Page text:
Isaac Adaka Boro in the Nigerian Civil War
At Escravos, Boro briefly trained a group of men who had offered to serve under him. Under Colonel Benjamin Adekunle’s leadership, his unit was later attached to the 3 Marine Commando Division (originally 3 Marines). The training of Boro’s 1000 Rivers soldiers was “hurriedly and inadequately done with little or nothing in the way of training facilities and resources,” according to former president Olusegun Obasanjo in his book “My Command.”
Though they had received inadequate training, he still recognized their achievements in the Army. Major Isaac Adaka Boro and his soldiers achieved many victories during the war. Their success in the regions surrounding Opobo, Obodo, Opolom, Andoni, Oranga, and Buguma can be attributed to their familiarity with the creeks of the Niger Delta, their command of the local languages, their capacity to survive off the land, and their quick movement.
Even though Colonel Adekunle got all the glory for their victories, they battled valiantly to free Nigeria’s most important oil and gas region from the Biafran army.
Isaac Adaka Boro’s Death
Isaac Adaka Boro’s death is surrounded by many controversies. According to some sources, he died in an auto crash the same year he was granted amnesty. Some blame Colonel Benjamin Adekunle for Boro’s death. He was said to have considered Boro a threat to his political ambitions. Also, some sources claim that the Igbos rose against him because they thought he had betrayed them by joining the Nigerian state to fight against Biafra. Others claim he died during the civil war near Okrika. He was 29 years old when he died.
Isaac’s young brother, David Boro, who was still a teenager at the time of his brother’s death, discussed this and said that his brother did not regard himself as a soldier. David claimed that Boro was a disgruntled freedom fighter who expected immediate results and joined the army just to win the war, vowing to quit once it was over. He continued by saying that his brother’s zeal cost him his life.
According to former president Olusegun Obasanjo’s book, Isaac Adaka Boro was killed by a rebel soldier whom he met while on a personal visit. His death’s mystery made the soldiers’ morale decline, and their fortunes started to dwindle.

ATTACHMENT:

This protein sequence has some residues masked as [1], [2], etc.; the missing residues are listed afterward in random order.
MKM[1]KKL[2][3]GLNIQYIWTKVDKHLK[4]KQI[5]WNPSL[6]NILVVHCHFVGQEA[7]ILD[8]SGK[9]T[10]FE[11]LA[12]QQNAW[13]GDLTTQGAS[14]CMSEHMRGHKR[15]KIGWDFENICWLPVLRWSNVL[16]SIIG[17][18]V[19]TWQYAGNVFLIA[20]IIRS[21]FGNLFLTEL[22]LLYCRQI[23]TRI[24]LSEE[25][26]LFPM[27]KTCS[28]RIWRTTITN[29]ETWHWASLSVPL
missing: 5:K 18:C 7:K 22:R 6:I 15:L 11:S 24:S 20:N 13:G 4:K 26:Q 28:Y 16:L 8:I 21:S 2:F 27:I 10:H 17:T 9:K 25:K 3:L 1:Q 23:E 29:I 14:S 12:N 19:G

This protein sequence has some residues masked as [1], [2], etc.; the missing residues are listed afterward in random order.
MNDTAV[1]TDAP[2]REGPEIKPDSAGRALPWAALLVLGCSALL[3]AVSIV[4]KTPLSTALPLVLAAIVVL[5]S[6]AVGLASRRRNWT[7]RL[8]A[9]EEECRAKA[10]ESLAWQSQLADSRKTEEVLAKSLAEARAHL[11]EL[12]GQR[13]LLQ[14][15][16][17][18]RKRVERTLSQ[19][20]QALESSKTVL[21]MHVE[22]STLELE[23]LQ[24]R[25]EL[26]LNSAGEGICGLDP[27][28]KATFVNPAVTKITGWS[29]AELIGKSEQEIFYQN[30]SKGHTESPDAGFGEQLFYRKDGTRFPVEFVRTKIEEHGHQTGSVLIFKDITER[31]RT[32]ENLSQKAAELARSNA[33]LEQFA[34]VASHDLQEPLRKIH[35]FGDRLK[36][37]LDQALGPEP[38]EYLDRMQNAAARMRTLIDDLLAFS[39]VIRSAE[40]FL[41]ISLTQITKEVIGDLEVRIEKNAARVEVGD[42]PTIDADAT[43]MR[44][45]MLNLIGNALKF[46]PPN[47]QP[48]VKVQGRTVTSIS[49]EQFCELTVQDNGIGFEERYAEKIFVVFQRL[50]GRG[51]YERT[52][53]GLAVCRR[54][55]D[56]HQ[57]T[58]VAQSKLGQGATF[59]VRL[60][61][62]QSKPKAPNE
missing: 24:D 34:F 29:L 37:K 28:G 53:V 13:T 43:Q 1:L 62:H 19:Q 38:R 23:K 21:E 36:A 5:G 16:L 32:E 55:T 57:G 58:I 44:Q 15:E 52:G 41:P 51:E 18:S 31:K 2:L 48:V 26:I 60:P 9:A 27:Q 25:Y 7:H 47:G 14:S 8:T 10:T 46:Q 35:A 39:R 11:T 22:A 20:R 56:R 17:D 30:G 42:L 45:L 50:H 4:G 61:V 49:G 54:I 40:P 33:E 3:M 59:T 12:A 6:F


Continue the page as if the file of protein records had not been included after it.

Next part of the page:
Major Isaac Jasper Adaka Boro was laid to rest in the Ikoyi Cemetery in Lagos State. However, in 2013, his remains were dug up and moved to Yenagoa, the capital of Bayelsa state.
Isaac Adaka Boro’s Legacy
The 12-Day Revolution of Isaac Adaka Boro was the first of numerous uprisings against the Federal Republic of Nigeria. Both violent and nonviolent Niger Delta activists, like Ken Saro-Wiwa, have cited him as an inspiration. The Ijaw nation’s awareness of the terrible conditions of their areas, which are home to significant oil wells, was never before raised as a result of Boro’s fight for equity.
In Bayelsa state, May 16 is designated as a day to honor his contributions to Ijawland and recall his defense of the Niger Delta. In addition, a park in Port Harcourt, Rivers State, is named after Isaac Adaka Boro.
The last surviving member of the Niger Delta Volunteer Force was Captain Sam Owonaru, who served as Boro’s second in command. Prior to his passing on June 16, 2020, Owonaru indicated that their failure to manage and control their resources was the cause of their agitation. The sad part is that the situation has not changed.
Although Isaac Adaka Boro’s revolt was unsuccessful, it provided a platform for other resource control activists and raised awareness of the situation in the Niger Delta.
Boro’s actions demonstrated the power of the Niger Delta region and its ability to resist central government control. Today, Boro is remembered as a hero by many people in the Niger Delta region. And his legacy continues to inspire resistance to oppressive government control.